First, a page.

Fetters, R.T., Esso Australia Ltd. Australia

Exploration activity in Australia has increased steadily since the mid-1970's following the downturn seen at the beginning of the decade. Almost four million square kilometres is now held under permit, and competition is strong for the available acreage.

Seismic activity has reflected this upturn in interest, with 63,000 kilometres of data acquired in 1980 and almost as much again in 1981. It is intended that the number of seismic crews operating in Australia, both on-and offshore, will be substantially increased by the end of 1981, allowing further enlargement of the industry's seismic data acquisition capabilities.

Drilling has increased similarly since the mid-1970's following the unsuccessful activities of the previous few years. Approximately 140 wells previous few years. Approximately 140 wells are to be completed in 1981. and with the arrival of several new rigs in the country it is anticipated that the number of wells drilled in the coming years will steadily increase.

Up until the present, virtually all exploration wells have been drilled in areas of known hydrocarbon occurrence, such as the Cooper, Surat and Gippsland Basins. Few wells have been truly wildcat despite the fact that many of Australia's sedimentary basins have not yet been explored by modern methods. The scope for exploration in new areas is extremely wide, and the chances of an economically significant discovery must therefore be quite high.

Expenditure on exploration has increased at an even greater rate than activity, and this trend is expected to continue in the coming years. This overall increase in industry activity points to a very optimistic future for both oil exploration in Australia and for the country's self-sufficiency in energy.

STATUS OF OIL EXPLORATION IN AUSTRALIA

Exploration activity in Australia has increased steadily since the mid-1970s. Acreage held for exploration now totals almost four million square kilometres or a billion acres. The downturn seen in acreage held during the early seventies was due to a combination of factors which include lack of success, low price, government policy and a negative philosophy on the part of explorers.

A map of current acreage (Fig.1) shows that virtually all prospective acreage is now held under permit. This had led to stronger competition for the available land and an increase in the number of farm-ins occurring. Other trends include the formation of relatively large consortiums and a willingness of companies to accept a lower equity position. A comparison of today's acreage with that of mid 1979 shows that most of the areas picked up recently represent high risk ventures.

Seismic activity also reflects the upturn in interest since the mid 1970s (Fig. 2). In 1980, 63,000 kilometres of data was acquired with 22,000 kilometres of that onshore and 41,000 kilometres offshore. In 1981, the total has increased to around 93,000 kilometres offshore. Currently there are two offshore seismic crews working in Australia with twenty-five onshore crews. By year end we expect three high sea marine crews and one shallow water marine crew and up to thirty onshore crews.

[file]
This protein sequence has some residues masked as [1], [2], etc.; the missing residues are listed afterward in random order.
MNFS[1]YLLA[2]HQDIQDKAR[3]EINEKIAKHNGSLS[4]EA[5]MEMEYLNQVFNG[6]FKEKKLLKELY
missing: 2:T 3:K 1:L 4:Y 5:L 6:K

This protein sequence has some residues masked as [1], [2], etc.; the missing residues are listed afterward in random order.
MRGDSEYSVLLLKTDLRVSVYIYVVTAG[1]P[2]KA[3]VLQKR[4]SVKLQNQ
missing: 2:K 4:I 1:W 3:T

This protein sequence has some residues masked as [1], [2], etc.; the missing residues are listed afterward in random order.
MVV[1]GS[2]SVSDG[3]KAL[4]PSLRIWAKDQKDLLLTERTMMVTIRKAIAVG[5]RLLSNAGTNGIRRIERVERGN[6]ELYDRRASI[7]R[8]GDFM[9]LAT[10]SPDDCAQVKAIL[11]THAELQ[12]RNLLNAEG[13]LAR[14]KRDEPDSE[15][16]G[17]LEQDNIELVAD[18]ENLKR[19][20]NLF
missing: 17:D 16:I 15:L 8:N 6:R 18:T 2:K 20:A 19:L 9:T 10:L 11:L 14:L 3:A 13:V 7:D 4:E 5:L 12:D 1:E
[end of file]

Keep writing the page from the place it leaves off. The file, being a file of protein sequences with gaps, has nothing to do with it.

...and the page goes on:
Drilling in the early 1970s corresponds to a low level of onshore seismic activity. This infers that many wells were drilled without adequate seismic control and hence many were probably drilled on valid structures. This may well explain the lack of success in the early seventies which led to the downturn in activity in the mid seventies. Following improvements in price and government policy, drilling activity has steadily increased policy, drilling activity has steadily increased (Fig. 3). In 1979, 52 exploration wells were drilled. In 1980 this increased to 82 with 68 onshore and fourteen offshore. In 1981 we expect 158 exploration wells to be drilled with 140 onshore and eighteen offshore. Development drilling has also increased from 27 wells in 1980 to an expected 86 this year. Currently we have only two offshore rigs operating with twenty onshore rigs. By year end we expect between five and eight offshore rigs and between 25 and 35 onshore rigs.

Although this seismic and drilling represents an exciting increase for Australia, it is still very low compared with worldwide activity. In the lower 48 states of the USA, for example, thousands of exploration wells are drilled each year.

Expenditure levels have increased at an even greater rate than activity. In 1978 industry spent around $150 million. This year it will exceed $450 million.

It is interesting to study a map of Australia showing the sedimentary basins, which represent the hunting area for petroleum exploration. Virtually all exploration well have been drilled in the areas of known hydrocarbon occurrences, such as the Surat, Cooper, Gippsland and Perth Basins. NW Shelf/Exmouth and Bonaparte Gulf. There are only a handful of truly wildcat wells, and many basins are yet to be explored at all by modern methods. No basin in Australia has yet been fully explored.

Within these basins, we expect there to be around 3.6 billion barrels of oil with an upside of fourteen billion barrels, and an average of 40.6 trillion cubic feet of gas with an upside of 120 trillion cubic feet yet to be found. Exploration over the last twelve months has been successful. In 1980 discoveries included the non-commercial gas wells of Lesseur, Brewster, Phoenix, Sirius and Eendracht, and the commercial gas discoveries at Gorgon. Woodada and Wareena. A small oil pool was found at Cutapirrie in 1981 already pool was found at Cutapirrie in 1981 already several exciting discoveries have been made including the Blina oil discovery and the small gas discoveries at Marrabooka, Mudera, Kerna and Yapeni.

p. 1

This content is only available via PDF.
You can access this article if you purchase or spend a download.